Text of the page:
The Clinton Herald, Clinton, Iowa

August 14, 2013

Eagle Point Park expansion plan proceeds

Is seeking 21.5 acres of land purchased by Clinton couple three years ago

By Katie Dahlstrom
Assistant Editor

CLINTON — The city of Clinton will seize 21.5 acres of a Clinton resident’s property through eminent domain, Clinton City Council members decided Tuesday.

During the regular City Council meeting, the council approved a resolution to use eminent domain to acquire property owned by Tim and Annette Bice near Cragmor and Lakewood drives in order to add to Eagle Point Park.

The property in question falls one foot shy of the drive south of the castle and encompasses part of the parking lot in the same area on the south end of the park.   

The move to get the property through eminent domain came after negotiations between the Bices and the city failed.  

Ward 1 Councilwoman Maggie Klaes cast the lone dissenting vote to start the eminent domain proceedings, citing she did not believe in the government function that allows the city to take private property for public purpose or public improvements. At-large Councilwoman Jennifer Graf was absent.  

Before the vote, the council held a public hearing in which three residents, including Tim’s father Merle Bice, spoke out against the city’s use of eminent domain. The city also received a petition with 90 signatures in support of the city acquiring the property.

“One of my questions is, why now? Why didn’t the city purchase this property when it was for sale. And why didn’t the city use eminent domain with the previous owner?” resident Mike Yackshaw asked.

The Bices purchased the property from a trust in 2010, beating an offer from the city. At the time, the sale price was roughly $50,000, according to City Attorney Jeff Farwell.  

The Bices then tried to access the property, which they planned to use for logging, hunting, building a house or a potential subdivision, although the practicality of the latter has been questioned.

However, the Bices were denied vehicular access along the unimproved right-of-way into the property. The couple filed suit against the city in 2012 regarding the access issue.

That suit, which was slated to go to trial in September, is on hold pending the eminent domain proceedings, Farwell said.  

Joe Thyne, also a Clinton resident, pointed to the city’s loss of tax dollars that will occur if the city owns the property. He also brought up Bice’s development plan that includes more than 25 lots on the property and the potential tax revenue that would be generated.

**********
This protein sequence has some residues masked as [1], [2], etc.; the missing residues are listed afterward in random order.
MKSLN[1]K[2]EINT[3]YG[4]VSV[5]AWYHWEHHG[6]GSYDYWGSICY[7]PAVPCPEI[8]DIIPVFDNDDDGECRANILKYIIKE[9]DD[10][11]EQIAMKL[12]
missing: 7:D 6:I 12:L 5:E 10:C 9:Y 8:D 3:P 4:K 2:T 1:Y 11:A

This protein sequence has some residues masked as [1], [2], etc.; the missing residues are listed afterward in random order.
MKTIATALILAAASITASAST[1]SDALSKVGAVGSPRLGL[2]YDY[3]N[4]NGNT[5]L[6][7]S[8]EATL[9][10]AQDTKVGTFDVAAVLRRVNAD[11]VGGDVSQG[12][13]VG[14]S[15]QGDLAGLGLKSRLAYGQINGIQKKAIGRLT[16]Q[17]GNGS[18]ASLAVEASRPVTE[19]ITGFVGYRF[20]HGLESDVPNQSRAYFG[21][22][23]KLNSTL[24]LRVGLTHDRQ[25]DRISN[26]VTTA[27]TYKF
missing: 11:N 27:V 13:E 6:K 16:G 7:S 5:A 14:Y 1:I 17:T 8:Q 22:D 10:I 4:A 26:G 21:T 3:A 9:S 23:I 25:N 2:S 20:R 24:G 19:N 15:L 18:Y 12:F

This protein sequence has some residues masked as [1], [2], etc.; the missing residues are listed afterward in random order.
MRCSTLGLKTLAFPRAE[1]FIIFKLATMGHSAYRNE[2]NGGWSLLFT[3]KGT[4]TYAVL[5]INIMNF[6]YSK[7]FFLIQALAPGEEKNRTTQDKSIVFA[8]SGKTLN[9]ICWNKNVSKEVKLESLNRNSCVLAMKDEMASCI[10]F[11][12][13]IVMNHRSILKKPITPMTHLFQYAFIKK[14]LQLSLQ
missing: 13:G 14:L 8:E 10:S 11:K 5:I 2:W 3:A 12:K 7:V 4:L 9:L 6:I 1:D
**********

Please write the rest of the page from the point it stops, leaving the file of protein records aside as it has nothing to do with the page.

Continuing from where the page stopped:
“If you eminent domain it, make it part of the park, you’re not going to get any of it,” Thyne said.

During the course of the lawsuit, the city received Tim’s plat of the potential subdivision for the property, which would be accessed from the western right-of-way.  

“Some of the houses, their backyards would be right into Eagle Point Park,” Farwell said.

Resident John Totten, who also works for Clinton Engineering, shared his experience with the property, which contains a large ravine and several finger ravines. He said the city has an easement in one of the finger ravines that is experiencing erosion and would need to be addressed. However, he said thick vegetation makes access to the easement difficult.

Although city ownership of the property would allow it more time to repair the erosion, Totten didn’t offer unwavering support to the acquisition.

“In some ways it would be nice to own that property. With the erosion of our city finances, I’m not sure now’s the right time,” he said.

As part of the eminent domain, the city will need to pay the “fair market value” for the property. The resolution approved Tuesday also calls for the city to hire an attorney for the eminent domain proceedings. City Administrator Jessica Kinser did not know how much money would be allocated to secure the property.  

Totten also asserted several of the neighbors in the area use the unimproved right-of-way area to bolster their backyards, but should be kept clear for access in and out of the property.  

“If we buy it, I think that’s not right. I think that should go back to the city, should become part of the park ground if you plant prairie grass or whatever. It’s not fair to let certain taxpayers use park ground and backyards,” Totten said.

Further, he added, the city should fence off the area in order to prevent neighbors from dumping yard waste there.

None of neighbors attended the meeting. The Bices also did not attend.

Councilman John Rowland said owning the property would be for the betterment of the community.  

“The property should have been bought years ago for that south access to the park. It should have and it didn’t happen,” Rowland said. “I think that it’s right and a good thing to do to initiate the eminent domain to acquire this property. It will be better served to the whole community if we do it.”